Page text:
Hyperandrogenemia association with acne and hirsutism severity in Croatian women with polycystic ovary syndrome.Acta Dermatovenerol Croat. 2013; 21(2):105-12.AD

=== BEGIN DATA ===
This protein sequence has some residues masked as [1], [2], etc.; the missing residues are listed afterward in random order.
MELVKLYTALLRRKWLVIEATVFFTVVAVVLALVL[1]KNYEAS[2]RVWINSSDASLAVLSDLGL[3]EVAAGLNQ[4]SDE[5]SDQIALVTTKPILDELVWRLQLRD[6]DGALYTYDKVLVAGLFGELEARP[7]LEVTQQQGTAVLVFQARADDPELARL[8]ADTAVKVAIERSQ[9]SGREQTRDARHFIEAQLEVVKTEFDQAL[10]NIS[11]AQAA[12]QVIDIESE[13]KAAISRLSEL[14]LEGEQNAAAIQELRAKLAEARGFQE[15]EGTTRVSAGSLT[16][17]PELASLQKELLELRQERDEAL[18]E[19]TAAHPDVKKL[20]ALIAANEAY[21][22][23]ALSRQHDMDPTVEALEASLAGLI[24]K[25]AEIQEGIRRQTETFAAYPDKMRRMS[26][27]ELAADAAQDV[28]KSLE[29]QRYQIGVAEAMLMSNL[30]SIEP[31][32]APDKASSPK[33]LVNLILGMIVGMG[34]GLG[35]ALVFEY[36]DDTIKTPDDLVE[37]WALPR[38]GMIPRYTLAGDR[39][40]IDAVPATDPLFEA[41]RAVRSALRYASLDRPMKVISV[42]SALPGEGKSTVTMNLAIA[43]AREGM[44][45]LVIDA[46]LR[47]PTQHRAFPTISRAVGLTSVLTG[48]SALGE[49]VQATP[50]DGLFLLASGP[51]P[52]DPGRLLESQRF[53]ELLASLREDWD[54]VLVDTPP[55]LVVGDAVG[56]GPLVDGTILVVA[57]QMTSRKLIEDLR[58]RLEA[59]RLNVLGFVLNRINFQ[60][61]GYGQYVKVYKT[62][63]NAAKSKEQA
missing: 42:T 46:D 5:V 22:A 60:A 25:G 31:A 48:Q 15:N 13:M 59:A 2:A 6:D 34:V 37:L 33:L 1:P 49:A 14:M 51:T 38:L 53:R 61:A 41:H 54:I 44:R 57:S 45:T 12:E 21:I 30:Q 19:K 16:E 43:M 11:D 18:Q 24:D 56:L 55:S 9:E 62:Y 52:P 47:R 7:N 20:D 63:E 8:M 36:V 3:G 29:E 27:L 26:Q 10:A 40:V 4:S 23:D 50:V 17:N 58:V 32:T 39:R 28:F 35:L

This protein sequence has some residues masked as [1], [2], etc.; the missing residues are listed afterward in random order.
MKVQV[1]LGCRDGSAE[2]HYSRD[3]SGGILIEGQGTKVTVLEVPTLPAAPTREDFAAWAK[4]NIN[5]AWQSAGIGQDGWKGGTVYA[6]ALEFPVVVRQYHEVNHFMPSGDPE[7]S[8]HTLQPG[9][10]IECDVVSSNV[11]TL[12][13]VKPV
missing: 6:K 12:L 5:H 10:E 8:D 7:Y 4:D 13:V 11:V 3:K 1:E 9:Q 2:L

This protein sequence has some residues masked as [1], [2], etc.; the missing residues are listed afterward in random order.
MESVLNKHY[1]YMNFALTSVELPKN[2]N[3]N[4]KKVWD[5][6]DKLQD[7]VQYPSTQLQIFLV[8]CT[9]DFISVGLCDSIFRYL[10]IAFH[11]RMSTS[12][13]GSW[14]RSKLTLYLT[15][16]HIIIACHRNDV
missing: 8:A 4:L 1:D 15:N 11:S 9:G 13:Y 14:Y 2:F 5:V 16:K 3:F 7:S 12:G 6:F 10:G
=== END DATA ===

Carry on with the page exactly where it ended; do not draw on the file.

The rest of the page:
Clinical traits associated with androgen, acne and hirsutism, are important diagnostic features of polycystic ovary syndrome (PCOS). As androgens are necessary for the development of cutaneous signs of PCOS, patients with severe forms of clinical hyperandrogenism are expected to present with higher levels of plasma androgens. This relationship has not been well established and studies examining the relationship have produced inconsistent results. The aim of this study was to analyze the correlation between the severity of clinical traits caused by androgen, acne and hirsutism, with plasma levels of androgens in Croatian women diagnosed with PCOS. One hundred and forty-five women of reproductive age with isolated acne (n=61) or isolated hirsutism (n=84), oligo/amenorrhea and polycystic morphology of the ovaries were enrolled in the study. Acne grade, hirsutism grade, body mass index (BMI) and waist to hip ratio (WHR) were recorded. Hormonal profiles were measured and assessment of insulin resistance was performed. There were no significant associations between acne severity and BMI, WHR and examined hormonal and insulin resistance parameters. There was a significant correlation between sex-hormone binding globulin (SHBG) and free testosterone levels and the severity of hirsutism (ρ=-0.611, P<0.001 and ρ=0.337, P=0.002, respectively). No significant association was found between the hirsutism grade and other hormonal and metabolic parameters examined. In conclusion, acne severity in PCOS patients is not linearly associated with serum androgen levels; therefore, their levels should not be used to determine the dose of anti-androgen therapy. The observed negative correlation between serum SHBG levels and the degree of hirsutism suggests that hormonal contraception, which elevates SHBG, should be used as primary therapy in hirsute PCOS patients.